Articles | Volume 15, issue 18
Biogeosciences, 15, 5621–5634, 2018
Biogeosciences, 15, 5621–5634, 2018

Research article 20 Sep 2018

Research article | 20 Sep 2018

Microbial decomposition processes and vulnerable arctic soil organic carbon in the 21st century

Microbial decomposition processes and vulnerable arctic soil organic carbon in the 21st century
Junrong Zha and Qianlai Zhuang Junrong Zha and Qianlai Zhuang
  • Department of Earth, Atmospheric, and Planetary Sciences and Department of Agronomy, Purdue University, West Lafayette, IN 47907, USA

Correspondence: Qianlai Zhuang (


Various levels of representations of biogeochemical processes in current biogeochemistry models contribute to a large uncertainty in carbon budget quantification. Here, we present an uncertainty analysis with a process-based biogeochemistry model, the Terrestrial Ecosystem Model (TEM), into which detailed microbial mechanisms were incorporated. Ensemble regional simulations with the new model (MIC-TEM) estimated that the carbon budget of the arctic ecosystems is 76.0±114.8 Pg C during the 20th century, i.e., -3.1±61.7 Pg C under the RCP 2.6 scenario and 94.7±46 Pg C under the RCP 8.5 scenario during the 21st century. Positive values indicate the regional carbon sink while negative values are a source to the atmosphere. Compared to the estimates using a simpler soil decomposition algorithm in TEM, the new model estimated that the arctic terrestrial ecosystems stored 12 Pg less carbon over the 20th century, i.e., 19 and 30 Pg C less under the RCP 8.5 and RCP 2.6 scenarios, respectively, during the 21st century. When soil carbon within depths of 30, 100, and 300 cm was considered as initial carbon in the 21st century simulations, the region was estimated to accumulate 65.4, 88.6, and 109.8 Pg C, respectively, under the RCP 8.5 scenario. In contrast, under the RCP 2.6 scenario, the region lost 0.7, 2.2, and 3 Pg C, respectively, to the atmosphere. We conclude that the future regional carbon budget evaluation largely depends on whether or not adequate microbial activities are represented in earth system models and on the sizes of soil carbon considered in model simulations.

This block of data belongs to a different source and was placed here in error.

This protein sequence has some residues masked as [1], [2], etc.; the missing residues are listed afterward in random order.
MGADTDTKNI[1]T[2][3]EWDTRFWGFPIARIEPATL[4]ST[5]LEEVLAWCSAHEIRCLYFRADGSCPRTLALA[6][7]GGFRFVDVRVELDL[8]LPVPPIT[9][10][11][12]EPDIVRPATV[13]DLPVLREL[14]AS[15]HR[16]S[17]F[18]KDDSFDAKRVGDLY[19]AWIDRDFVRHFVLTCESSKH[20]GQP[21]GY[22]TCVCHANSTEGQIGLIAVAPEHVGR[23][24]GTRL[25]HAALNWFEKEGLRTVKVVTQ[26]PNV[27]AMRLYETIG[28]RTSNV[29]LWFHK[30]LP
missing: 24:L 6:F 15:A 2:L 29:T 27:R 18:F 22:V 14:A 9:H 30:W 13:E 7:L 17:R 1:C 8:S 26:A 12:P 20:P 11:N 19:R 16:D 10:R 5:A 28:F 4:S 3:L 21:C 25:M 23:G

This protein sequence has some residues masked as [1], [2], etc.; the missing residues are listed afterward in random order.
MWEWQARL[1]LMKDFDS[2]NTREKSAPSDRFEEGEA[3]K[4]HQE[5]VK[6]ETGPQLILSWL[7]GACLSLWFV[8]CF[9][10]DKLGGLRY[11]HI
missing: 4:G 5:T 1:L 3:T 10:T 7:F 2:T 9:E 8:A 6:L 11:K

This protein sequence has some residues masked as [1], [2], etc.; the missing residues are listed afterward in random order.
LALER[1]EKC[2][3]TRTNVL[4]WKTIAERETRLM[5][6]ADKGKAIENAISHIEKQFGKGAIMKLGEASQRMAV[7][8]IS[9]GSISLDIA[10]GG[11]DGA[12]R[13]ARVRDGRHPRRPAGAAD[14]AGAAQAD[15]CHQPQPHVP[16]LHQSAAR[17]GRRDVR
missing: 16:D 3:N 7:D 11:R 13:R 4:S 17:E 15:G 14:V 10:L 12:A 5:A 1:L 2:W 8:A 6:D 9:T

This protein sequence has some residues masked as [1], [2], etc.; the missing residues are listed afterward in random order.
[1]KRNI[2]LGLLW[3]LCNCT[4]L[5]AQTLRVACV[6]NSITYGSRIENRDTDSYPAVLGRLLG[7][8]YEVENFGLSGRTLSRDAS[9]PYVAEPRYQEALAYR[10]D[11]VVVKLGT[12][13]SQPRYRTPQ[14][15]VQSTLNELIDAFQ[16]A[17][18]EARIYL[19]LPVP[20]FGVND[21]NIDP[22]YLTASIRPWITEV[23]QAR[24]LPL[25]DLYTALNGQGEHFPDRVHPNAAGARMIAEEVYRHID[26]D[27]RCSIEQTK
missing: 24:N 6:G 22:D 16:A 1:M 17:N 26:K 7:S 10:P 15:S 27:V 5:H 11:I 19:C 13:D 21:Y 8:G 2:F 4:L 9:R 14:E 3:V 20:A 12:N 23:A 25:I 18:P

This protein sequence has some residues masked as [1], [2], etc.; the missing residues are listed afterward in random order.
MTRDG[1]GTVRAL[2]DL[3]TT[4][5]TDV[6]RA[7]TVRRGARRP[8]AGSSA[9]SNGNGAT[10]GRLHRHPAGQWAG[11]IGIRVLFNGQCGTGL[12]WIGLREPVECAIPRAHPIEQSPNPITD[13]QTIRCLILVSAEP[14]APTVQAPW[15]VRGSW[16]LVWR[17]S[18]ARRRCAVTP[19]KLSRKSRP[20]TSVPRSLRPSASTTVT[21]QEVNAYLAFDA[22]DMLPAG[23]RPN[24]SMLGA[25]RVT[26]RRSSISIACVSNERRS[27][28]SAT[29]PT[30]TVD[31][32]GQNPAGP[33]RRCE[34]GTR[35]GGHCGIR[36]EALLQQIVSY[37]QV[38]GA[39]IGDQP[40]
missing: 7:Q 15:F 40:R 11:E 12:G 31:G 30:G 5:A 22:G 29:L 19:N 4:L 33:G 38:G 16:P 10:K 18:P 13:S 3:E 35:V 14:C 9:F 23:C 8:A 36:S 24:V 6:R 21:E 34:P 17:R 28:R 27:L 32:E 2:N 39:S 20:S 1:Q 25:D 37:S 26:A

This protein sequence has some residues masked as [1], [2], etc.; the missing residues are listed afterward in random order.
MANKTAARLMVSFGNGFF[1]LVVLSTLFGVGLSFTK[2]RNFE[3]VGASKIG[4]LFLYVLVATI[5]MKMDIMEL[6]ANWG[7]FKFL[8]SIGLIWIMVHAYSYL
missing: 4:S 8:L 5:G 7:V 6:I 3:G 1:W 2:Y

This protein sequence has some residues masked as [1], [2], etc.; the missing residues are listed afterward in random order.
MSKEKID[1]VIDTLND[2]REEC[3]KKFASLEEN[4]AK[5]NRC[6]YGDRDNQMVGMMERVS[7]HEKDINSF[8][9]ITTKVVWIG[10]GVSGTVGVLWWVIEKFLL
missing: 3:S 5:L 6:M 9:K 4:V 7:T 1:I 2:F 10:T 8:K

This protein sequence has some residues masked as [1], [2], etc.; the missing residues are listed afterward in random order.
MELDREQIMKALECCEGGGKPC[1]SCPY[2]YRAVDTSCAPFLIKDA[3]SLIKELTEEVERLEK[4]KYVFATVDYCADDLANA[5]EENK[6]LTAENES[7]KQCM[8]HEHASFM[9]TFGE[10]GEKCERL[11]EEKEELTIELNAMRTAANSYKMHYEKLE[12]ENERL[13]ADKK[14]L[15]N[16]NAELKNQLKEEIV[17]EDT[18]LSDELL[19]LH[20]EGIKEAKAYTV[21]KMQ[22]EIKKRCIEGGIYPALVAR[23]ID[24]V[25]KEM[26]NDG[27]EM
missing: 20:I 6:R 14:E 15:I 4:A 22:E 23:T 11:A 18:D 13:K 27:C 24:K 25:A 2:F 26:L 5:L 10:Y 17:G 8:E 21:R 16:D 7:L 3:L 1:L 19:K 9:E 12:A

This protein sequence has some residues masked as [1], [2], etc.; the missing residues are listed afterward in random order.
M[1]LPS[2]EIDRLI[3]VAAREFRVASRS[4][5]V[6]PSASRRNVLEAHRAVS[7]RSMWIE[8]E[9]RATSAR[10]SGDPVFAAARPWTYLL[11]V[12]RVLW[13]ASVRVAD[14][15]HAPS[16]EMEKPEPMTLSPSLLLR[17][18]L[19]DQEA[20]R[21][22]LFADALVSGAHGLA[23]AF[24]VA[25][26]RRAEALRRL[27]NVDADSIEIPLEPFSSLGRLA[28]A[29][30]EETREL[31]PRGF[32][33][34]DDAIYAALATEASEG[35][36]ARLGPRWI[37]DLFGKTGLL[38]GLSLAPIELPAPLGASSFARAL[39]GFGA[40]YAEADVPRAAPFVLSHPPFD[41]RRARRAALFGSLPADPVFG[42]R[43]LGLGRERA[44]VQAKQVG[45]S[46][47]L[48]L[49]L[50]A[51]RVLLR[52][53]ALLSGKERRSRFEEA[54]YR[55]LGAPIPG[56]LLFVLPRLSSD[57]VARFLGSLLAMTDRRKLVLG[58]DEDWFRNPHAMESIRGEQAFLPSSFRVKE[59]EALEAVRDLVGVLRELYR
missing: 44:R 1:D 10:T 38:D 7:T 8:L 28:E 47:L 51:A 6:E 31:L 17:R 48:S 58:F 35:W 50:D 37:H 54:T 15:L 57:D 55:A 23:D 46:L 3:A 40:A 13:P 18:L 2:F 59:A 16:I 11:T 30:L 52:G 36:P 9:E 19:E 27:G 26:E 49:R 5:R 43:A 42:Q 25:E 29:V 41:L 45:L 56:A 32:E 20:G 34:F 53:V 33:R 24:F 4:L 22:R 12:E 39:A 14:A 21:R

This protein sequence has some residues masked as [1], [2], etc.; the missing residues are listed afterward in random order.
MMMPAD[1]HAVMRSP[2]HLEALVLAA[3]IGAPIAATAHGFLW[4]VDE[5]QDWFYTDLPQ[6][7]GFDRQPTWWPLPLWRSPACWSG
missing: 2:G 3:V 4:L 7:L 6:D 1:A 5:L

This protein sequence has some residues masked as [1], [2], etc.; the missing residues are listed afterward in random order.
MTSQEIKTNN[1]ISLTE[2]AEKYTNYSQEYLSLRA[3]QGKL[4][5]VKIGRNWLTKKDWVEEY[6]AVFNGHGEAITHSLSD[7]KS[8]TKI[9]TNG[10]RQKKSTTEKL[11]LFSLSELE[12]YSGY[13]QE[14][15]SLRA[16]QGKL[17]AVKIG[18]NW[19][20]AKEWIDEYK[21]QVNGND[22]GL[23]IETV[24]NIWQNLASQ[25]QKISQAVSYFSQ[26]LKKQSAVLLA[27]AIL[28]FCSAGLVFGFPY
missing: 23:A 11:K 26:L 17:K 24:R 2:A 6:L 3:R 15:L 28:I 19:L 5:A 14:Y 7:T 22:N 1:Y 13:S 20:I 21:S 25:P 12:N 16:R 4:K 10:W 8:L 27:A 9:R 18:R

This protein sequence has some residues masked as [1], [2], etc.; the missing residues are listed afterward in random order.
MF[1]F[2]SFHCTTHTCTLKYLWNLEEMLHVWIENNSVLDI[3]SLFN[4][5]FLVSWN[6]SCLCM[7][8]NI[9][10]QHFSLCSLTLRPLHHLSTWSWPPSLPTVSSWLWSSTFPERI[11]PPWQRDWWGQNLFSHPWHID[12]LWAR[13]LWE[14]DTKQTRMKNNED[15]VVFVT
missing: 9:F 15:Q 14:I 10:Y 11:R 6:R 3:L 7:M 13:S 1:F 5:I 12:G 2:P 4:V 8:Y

1 Introduction

Northern high-latitude soils and permafrost contain more than 1600 Pg carbon (Tarnocai et al., 2009). Climate over this region has warmed in recent decades (Serreze and Francis, 2006) and the increase is 1.5 to 4.5 times the global mean (Holland and Bitz, 2003). Warming-induced changes in carbon cycling are expected to exert large feedbacks on the global climate system (Davidson and Janssens, 2006; Christensen and Christensen, 2007; Oechel et al., 2000).

Warming is expected to accelerate soil C loss by increasing soil respiration but increasing nutrient mineralization, thereby stimulating plant net primary production (NPP) (Mack et al., 2004). Thus, the variation of climate may switch the role of the arctic system between a C sink and a source if soil C loss overtakes NPP (Davidson et al., 2000; Esteban G. Jobbágy and Jackson, 2000). Process-based biogeochemical models such as the Terrestrial Ecosystem Model (TEM; Hayes et al., 2014; Raich and Schlesinger, 1992; McGuire et al., 1992; Zhuang et al., 2001, 2002, 2003, 2010, 2013), Biome-BGC (Running and Coughlan, 1988), CASA (Potter et al., 1993), CENTURY (Parton et al., 1994), and the Biosphere Energy Transfer Hydrology scheme (BETHY) (Knorr, 2000) have been widely used to quantify the response of carbon dynamics to climatic changes (Todd-Brown et al., 2011). An ensemble of process-based model simulations suggests that arctic ecosystems acted as a sink of atmospheric CO2 in recent decades (McGuire et al., 2012; Schimel, 2013). However, the response of this sink to increasing levels of atmospheric CO2 and climate change is still uncertain (Todd-Brown et al., 2013). The IPCC fifth report also shows that land carbon storage is the largest source of uncertainty in the global carbon budget quantification (Ciais et al., 2013).